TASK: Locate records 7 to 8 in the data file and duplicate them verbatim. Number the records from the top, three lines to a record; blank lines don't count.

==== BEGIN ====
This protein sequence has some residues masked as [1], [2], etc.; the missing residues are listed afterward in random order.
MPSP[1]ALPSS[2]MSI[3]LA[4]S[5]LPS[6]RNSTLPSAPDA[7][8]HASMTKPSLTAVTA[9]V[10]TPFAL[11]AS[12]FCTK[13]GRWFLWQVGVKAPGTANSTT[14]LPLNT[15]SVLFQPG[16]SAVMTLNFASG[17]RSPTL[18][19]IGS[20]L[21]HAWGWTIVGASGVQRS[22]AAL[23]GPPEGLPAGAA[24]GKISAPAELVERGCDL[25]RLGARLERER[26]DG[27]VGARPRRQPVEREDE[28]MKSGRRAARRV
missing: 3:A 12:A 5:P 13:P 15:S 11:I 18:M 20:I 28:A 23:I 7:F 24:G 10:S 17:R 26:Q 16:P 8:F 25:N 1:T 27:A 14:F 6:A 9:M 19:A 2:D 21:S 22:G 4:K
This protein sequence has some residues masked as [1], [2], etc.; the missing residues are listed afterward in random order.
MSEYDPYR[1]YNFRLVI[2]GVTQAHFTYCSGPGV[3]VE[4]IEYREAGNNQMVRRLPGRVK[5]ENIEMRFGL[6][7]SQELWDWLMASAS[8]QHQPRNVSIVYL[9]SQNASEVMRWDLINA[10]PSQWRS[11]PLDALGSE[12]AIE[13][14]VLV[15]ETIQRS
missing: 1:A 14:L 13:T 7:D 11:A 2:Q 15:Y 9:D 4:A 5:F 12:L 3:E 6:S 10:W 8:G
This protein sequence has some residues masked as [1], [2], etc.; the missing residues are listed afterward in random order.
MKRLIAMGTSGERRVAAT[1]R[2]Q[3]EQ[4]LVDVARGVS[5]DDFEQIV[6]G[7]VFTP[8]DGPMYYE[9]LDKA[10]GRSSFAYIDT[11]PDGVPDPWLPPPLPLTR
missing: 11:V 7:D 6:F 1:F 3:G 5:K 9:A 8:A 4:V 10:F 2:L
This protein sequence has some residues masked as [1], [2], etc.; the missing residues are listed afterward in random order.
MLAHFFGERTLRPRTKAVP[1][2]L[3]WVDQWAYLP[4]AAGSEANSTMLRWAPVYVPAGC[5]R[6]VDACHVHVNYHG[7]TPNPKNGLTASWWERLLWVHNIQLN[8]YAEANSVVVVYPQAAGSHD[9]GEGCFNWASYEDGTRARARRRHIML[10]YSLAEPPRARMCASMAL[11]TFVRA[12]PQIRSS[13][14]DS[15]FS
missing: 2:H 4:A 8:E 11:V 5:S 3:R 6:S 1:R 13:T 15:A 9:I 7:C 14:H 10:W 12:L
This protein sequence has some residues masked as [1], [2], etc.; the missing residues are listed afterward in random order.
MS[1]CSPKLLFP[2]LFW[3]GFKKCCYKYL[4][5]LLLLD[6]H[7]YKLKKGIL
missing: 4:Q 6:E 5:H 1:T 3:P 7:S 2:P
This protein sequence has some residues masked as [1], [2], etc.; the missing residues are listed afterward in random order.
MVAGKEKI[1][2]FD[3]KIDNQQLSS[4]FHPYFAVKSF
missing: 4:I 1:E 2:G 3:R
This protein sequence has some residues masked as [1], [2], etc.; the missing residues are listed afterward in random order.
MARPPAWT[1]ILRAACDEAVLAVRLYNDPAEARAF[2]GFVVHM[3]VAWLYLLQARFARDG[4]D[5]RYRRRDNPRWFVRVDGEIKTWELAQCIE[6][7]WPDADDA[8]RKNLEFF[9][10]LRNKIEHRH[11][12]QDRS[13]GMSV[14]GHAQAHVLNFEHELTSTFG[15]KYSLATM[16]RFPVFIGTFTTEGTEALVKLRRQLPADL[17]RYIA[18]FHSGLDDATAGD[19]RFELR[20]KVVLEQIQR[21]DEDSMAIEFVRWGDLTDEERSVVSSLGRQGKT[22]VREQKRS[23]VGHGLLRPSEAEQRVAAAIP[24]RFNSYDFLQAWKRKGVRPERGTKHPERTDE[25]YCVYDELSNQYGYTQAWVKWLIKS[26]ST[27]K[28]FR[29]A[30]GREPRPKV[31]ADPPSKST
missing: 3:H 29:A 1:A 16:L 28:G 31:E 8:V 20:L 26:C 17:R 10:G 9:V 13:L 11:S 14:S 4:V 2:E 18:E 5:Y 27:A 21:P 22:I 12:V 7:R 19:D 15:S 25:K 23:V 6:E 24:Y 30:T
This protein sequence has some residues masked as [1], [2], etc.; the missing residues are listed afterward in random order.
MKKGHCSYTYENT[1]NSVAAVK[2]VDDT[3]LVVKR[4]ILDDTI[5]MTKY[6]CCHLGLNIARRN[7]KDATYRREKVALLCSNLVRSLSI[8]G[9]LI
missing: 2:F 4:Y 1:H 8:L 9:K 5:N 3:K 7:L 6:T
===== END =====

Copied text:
This protein sequence has some residues masked as [1], [2], etc.; the missing residues are listed afterward in random order.
MARPPAWT[1]ILRAACDEAVLAVRLYNDPAEARAF[2]GFVVHM[3]VAWLYLLQARFARDG[4]D[5]RYRRRDNPRWFVRVDGEIKTWELAQCIE[6][7]WPDADDA[8]RKNLEFF[9][10]LRNKIEHRH[11][12]QDRS[13]GMSV[14]GHAQAHVLNFEHELTSTFG[15]KYSLATM[16]RFPVFIGTFTTEGTEALVKLRRQLPADL[17]RYIA[18]FHSGLDDATAGD[19]RFELR[20]KVVLEQIQR[21]DEDSMAIEFVRWGDLTDEERSVVSSLGRQGKT[22]VREQKRS[23]VGHGLLRPSEAEQRVAAAIP[24]RFNSYDFLQAWKRKGVRPERGTKHPERTDE[25]YCVYDELSNQYGYTQAWVKWLIKS[26]ST[27]K[28]FR[29]A[30]GREPRPKV[31]ADPPSKST
missing: 3:H 29:A 1:A 16:L 28:G 31:E 8:V 20:L 26:C 17:R 10:G 9:V 13:L 11:S 14:S 4:V 2:E 18:E 5:Y 27:A 21:P 22:I 12:V 7:R 19:D 15:S 25:K 23:V 6:E 24:Y 30:T
This protein sequence has some residues masked as [1], [2], etc.; the missing residues are listed afterward in random order.
MKKGHCSYTYENT[1]NSVAAVK[2]VDDT[3]LVVKR[4]ILDDTI[5]MTKY[6]CCHLGLNIARRN[7]KDATYRREKVALLCSNLVRSLSI[8]G[9]LI
missing: 2:F 4:Y 1:H 8:L 9:K 5:N 3:K 7:L 6:T